Which is exactly the problem with police culture in America - they have been taught to believe they are above the law. This looks like one of those times they finally went too far, though, so we'll have to see how this plays out this time.

It's way, waayyy past time police in this country did start "imagining" that they could someday be the subject of a grand jury. If and when the day ever comes that police officers start doing their jobs with that thought in mind, we'll be one major step closer to becoming a modern, civilized society.
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Old 12-05-2020, 01:08 AM
 
Location: My beloved Bluegrass
17,197 posts, read 12,447,251 times
Reputation: 23305
Quote:
Originally Posted by Mr. In-Between View Post
According to Cameron, that's not true at all. Here's what he has to say about that -

https://thehill.com/homenews/adminis...arges-were-not

So... I dunno... I guess in this case, I'm gonna have to assume the attorney general is right and you're mistaken.


Furthermore, Cameron's backpedaling statements after the grand jury are directly contradicted by numerous members of the jury, who say that Cameron told them they were not allowed to consider other charges...


https://www.wlky.com/article/3rd-bre...wrist/34691863


So... someone's lying. Either Cameron, or numerous grand jurors. Considering that Cameron has already been caught completely contradicting himself at least 5 times so far, I'm inclined to believe he's the liar here. For some reason, you seem to believe otherwise. Could you explain why?
As I said in the original post, the purpose of grand juries is to prevent malicious or oppressive prosecution, so no they aren’t supposed to consider charges the prosecution doesn’t ask them to consider. They have zero to do with determining guilt or innocence, only whether or not there is enough to justify charging and taking the accused to court in the first place. Grand juries are designed to protect the accused, not avenge the victim. They do NOT get to direct the prosecutor to pursue harsher charges, that would constitute a de facto violation of the accused’s 5th Amendment rights. They consider all the charges the prosecutor presents to them, the evidence presented (including things like hearsay that are not allowed in an actual trial), and return either a “true bill” indictment (yep, you should charge them) or “no bill” endorsement (no, you don’t have a legitimate case). So, yeah, Cameron or one of his folks probably did tell them they couldn’t consider other charges, and RIGHTFULLY so.


Quote:
Originally Posted by Mr. In-Between View Post
Which appears to be exactly what happened here. Thank you for acknowledging that.

Correct. Nor are they allowed to twist them for any other reason, either. Thanks to the integrity of some of those jurors, I think we're getting a lot closer to finding out to exactly what purpose Cameron was twisting the laws.
He isn’t twisting the laws. If you are a police officer, and someone shoots at you, you are allowed to shoot back.

It. Was. A. Tragedy. Not every tragedy is a crime. The boyfriend who started the shooting had a legitimate reason to fear for his life. The cop who shot Breonna Taylor, who been shot at himself and whose partner had (in case you forgot) been wounded, had a legitimate reason to fear for his life. Now, the guy blindly shooting away in an apparent panic was a different story, but he was not who shot at Breonna Taylor so he can not be charged for her death. The laws are the laws and, contrary to what happens on TV shows, prosecutors aren’t supposed to twist the laws to quell community outrage.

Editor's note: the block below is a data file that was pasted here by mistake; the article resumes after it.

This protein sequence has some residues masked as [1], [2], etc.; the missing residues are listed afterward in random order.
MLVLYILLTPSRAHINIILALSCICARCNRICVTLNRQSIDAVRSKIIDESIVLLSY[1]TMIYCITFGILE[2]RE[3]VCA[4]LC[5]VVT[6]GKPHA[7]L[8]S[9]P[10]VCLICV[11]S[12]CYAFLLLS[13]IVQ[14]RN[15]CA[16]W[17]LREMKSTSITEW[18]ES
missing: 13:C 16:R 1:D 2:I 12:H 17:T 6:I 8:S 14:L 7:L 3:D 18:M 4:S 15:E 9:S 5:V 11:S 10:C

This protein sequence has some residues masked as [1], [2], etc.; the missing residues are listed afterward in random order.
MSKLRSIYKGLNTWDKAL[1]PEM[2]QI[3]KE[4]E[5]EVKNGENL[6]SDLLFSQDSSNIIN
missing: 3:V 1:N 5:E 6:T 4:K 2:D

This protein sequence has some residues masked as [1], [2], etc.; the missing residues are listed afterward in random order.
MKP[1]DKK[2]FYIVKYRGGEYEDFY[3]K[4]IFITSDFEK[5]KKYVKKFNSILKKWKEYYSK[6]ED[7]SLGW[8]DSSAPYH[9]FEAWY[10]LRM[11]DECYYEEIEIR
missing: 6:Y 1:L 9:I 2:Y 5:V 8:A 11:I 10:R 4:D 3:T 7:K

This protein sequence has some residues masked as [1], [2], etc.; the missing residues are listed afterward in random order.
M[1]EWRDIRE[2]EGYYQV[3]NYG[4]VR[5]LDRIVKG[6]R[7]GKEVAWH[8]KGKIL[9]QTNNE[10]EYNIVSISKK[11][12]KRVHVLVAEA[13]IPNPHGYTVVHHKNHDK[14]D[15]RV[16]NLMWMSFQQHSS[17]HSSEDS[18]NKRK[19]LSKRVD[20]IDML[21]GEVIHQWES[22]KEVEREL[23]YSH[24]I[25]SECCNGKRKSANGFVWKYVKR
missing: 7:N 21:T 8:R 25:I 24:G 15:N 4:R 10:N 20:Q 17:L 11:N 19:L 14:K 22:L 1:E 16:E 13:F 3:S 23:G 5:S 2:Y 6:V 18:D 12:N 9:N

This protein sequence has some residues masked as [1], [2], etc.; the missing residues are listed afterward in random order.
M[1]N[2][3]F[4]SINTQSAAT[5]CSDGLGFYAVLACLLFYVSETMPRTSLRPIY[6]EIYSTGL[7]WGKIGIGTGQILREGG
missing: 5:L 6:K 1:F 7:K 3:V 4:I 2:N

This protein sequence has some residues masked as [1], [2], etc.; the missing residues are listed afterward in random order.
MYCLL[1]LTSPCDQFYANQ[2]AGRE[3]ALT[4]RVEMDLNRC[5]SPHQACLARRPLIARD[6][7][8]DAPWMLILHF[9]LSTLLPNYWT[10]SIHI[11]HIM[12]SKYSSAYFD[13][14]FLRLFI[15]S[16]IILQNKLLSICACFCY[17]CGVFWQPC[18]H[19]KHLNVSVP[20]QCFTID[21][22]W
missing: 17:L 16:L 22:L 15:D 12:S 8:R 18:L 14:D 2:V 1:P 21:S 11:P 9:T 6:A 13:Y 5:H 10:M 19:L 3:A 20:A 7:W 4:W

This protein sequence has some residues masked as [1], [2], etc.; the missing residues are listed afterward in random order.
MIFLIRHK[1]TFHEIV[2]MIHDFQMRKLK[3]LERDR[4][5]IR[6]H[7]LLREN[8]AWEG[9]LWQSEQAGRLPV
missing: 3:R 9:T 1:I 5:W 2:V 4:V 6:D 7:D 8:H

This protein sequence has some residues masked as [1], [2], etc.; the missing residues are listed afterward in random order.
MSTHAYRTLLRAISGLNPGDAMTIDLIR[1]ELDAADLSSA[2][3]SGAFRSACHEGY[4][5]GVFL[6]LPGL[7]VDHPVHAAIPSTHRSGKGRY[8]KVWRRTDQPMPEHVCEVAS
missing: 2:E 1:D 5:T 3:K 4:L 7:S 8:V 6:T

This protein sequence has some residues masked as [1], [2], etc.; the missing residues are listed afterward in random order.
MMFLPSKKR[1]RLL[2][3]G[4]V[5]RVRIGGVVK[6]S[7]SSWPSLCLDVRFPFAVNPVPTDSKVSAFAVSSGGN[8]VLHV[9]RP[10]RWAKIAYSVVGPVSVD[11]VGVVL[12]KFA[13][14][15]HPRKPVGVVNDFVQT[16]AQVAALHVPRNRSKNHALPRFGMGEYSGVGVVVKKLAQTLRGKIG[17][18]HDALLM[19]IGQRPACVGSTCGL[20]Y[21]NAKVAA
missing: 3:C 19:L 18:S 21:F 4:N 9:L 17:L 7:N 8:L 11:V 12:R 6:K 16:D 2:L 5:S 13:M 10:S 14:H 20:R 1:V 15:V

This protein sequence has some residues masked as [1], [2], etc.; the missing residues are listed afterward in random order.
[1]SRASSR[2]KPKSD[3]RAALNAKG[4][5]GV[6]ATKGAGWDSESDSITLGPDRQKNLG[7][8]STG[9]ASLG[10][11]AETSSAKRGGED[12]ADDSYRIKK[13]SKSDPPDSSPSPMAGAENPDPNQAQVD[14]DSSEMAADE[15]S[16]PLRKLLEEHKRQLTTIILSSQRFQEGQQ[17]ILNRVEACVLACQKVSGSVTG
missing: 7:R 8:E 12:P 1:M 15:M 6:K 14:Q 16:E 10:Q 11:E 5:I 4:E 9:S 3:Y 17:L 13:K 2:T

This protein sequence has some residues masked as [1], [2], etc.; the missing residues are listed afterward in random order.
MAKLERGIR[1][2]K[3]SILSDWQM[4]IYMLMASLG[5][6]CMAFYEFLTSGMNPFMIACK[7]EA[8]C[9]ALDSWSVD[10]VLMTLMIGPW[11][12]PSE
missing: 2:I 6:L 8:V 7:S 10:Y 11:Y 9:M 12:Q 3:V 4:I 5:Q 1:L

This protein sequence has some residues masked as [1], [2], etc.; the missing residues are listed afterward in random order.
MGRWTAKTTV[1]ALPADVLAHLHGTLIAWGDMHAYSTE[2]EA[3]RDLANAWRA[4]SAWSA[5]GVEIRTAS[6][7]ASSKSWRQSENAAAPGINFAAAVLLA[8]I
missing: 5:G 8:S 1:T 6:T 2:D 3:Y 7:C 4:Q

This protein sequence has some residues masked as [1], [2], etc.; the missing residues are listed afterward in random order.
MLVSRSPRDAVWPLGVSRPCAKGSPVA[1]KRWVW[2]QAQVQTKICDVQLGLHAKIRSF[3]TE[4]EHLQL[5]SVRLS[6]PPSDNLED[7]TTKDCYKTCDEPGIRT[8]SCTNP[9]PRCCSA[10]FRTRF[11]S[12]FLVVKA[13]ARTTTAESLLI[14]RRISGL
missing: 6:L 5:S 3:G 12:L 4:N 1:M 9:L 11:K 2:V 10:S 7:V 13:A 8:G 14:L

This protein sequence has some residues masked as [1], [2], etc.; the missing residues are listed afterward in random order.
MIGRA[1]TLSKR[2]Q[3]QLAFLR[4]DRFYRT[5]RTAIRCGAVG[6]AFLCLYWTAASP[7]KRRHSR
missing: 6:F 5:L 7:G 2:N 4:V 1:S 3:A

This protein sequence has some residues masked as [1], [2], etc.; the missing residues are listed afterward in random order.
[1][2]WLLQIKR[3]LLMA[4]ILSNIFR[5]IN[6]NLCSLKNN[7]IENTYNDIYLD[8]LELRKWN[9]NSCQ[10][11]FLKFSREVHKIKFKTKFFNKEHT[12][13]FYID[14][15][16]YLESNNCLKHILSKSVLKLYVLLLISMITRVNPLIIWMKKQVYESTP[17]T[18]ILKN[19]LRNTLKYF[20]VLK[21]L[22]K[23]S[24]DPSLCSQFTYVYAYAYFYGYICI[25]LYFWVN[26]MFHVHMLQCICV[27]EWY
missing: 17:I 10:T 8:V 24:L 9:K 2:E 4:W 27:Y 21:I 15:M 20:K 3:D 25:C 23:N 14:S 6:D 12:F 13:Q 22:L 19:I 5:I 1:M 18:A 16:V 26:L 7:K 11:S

Quote:
Originally Posted by Mr. In-Between View Post
Which is exactly the problem with police culture in America - they have been taught to believe they are above the law. This looks like one of those times they finally went too far, though, so we'll have to see how this plays out this time.

It's way, waayyy past time police in this country did start "imagining" that they could someday be the subject of a grand jury. If and when the day ever comes that police officers start doing their jobs with that thought in mind, we'll be one major step closer to becoming a modern, civilized society.
I agree “no knock warrants” should be so rare they are almost never done. I think the practice of serving warrants between the hours of 9 pm to 7 am should be restricted to only cases where there is a legitimate reason it can’t be served during normal waking hours, and no, “it’s easier” isn’t a legitimate reason.

Understand something, 283 police officers have been shot in 2020 as of November 30th, and 44 of those were fatal. There have been 1,020 suspect fatalities during that same time. During the first 6 months Jan-Jun 2020), which is the latest data set, 27 police officers have been feloniously killed compared to 24 unarmed suspects who have been killed by police during the same period. In 2019, 48 police officers were feloniously killed in the line of duty compared to 55 unarmed suspects killed by police. The norm is that slightly more unarmed suspects are shot than law enforcement officers, but there is reason to believe more officers killed may become the new norm. Just FYI, the unarmed suspects killed were 25 white suspects, 14 black suspects, five Hispanic suspects, with rest considered other or unknown. That peril to the officer’s life can not be just dismissed as immaterial.

How do you expect LMPD to recruit individuals to do a job that consists of making split second decisions where they have to decide whether they’d rather risk being killed or risk spending the rest of their life in prison for $24/hr? The end result will be more and more crime being ignored which means crime rates will skyrocket. I just wonder how bad crime will have to get before the average citizens demand crime reform. I lived through this before - Louisville was an absolute nightmare and there were parts where no one felt safe, including the people who had the misfortune of being stuck living in a neighborhood that by the early 80’s was a practical war zone.
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When I post in bold red that is moderator action and, per the TOS, can only be discussed through Direct Message.Moderator - Asia and Kentucky (including Lexington & Louisville)